Dan Gross has another article in the spirit of – wow, rental construction is soaring, hoocoodanode!

The depressed home-building industry has also shifted gears to adapt to the new reality. Housing starts for multifamily units have risen sharply since 2009, according to the Census Bureau. In 2011, whereas single-family housing starts fell 9% from the year before, starts of structures with five or more units were up 60%. In the first quarter of 2012, starts of multifamily housing structures were up another 27%, while single-family starts were up only 16.7%.

What’s more, the builders of these structures increasingly intend to rent them out. In 2007, only 62% of the housing units in buildings with two or more units were built for rent. In 2009, 84% of the units in such buildings were built to be rented. In 2011, 91% of the units in such structures were aimed at the rental market.

Which is why I need to bring this back to context. While the mainstream is increasingly impressed by the rental stats, I have been throwing my coffee cup month after month.

That’s because while the pace of construction of multifamily homes and the conversion of single family homes to rentals is increasing rapidly, it is still missing every mark that I set down for it and in the process throwing off my larger macro-economic projections.

What’s worse is the sinking feeling that if the economy doesn’t “kick” soon the Fed will nonetheless take higher rents as reason to prematurely tighten money supply.

Rents are the primary component of the core rate of inflation. Indeed, when it comes to the long run trend of inflation rents and wages are about it. Remember that the prices that you pay don’t just disappear into the ether. They are paid to someone. Higher prices imply higher revenues.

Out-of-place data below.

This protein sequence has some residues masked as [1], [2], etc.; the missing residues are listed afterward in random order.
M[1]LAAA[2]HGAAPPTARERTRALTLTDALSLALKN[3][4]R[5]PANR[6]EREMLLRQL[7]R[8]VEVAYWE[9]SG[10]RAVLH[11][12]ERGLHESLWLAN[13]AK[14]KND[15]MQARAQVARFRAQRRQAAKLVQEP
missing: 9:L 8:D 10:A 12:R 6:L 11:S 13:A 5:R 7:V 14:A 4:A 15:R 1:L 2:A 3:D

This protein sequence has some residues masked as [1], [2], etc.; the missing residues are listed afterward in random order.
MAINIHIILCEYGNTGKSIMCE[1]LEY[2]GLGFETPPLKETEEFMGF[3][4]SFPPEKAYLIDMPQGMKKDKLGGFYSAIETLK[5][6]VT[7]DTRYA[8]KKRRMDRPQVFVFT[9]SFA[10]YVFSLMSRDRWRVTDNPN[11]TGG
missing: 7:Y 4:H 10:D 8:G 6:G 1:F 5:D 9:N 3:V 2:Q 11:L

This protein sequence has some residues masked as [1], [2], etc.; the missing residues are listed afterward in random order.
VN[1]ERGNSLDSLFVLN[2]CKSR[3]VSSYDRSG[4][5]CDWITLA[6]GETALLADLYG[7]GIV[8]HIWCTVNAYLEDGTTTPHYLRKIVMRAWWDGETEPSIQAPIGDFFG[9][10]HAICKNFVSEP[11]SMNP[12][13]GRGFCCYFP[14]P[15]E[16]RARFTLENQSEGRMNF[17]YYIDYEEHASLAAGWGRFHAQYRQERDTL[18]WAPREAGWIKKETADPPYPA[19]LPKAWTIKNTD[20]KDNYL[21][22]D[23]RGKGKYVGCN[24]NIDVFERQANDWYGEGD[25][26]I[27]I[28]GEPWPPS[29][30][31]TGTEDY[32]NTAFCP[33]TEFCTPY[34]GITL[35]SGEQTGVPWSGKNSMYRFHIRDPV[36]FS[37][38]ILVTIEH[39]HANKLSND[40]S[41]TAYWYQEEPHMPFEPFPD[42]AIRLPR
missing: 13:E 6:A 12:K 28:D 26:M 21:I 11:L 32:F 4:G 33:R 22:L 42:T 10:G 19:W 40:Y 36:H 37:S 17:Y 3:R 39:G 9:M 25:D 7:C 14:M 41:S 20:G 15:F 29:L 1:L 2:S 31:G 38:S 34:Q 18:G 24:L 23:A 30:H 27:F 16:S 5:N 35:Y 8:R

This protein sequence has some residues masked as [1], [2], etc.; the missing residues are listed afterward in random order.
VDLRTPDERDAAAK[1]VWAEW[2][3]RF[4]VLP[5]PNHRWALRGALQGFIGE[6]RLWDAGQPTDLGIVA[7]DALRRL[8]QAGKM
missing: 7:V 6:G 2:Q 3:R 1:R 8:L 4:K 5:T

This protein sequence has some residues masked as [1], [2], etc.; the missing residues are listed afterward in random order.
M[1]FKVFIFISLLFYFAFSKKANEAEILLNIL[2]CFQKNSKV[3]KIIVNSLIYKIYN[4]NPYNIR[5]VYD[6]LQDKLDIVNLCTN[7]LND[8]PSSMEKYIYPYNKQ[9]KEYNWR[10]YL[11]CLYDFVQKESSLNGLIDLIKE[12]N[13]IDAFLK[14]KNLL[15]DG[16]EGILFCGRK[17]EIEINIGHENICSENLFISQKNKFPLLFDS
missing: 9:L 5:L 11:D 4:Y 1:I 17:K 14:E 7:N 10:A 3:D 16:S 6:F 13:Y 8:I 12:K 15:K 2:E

While corporate profits can continually surge – especially when someone has a hitherto hard to replicate product line like Apple – entrepreneurs are actually pretty good at seizing profit opportunities to expand production. And, when the price of raw materials like oil goes up, consumers and businesses are stuck in the short term but in the long term are pretty good at finding ways to use less.

Yet, land and labor, not so.

Thus to get the sustained year over year increases in prices that we know as inflation either land or labor has to play along. Otherwise income shares will shift towards business and materials and that will set in motion market forces that undue stall out the price increases.

Labor of course hasn’t been getting much of a raise recently and this led some folks to think that inflation would collapse.

Rent, however, is soaring and you only need one of the two to play ball.

Now, as Matt Yglesias likes to say, the technology known as the elevator allows us to reduce our dependence on land in the same way we reduce our dependence on oil. Yet, for that to work we need a free market in land development and the market we have is far from free.

Putting all of that together, when I see rent increase after rent increase and a swift but not nearly swift enough, increase in apartment construction, that points to a pinch emanating from an unfree market in land development.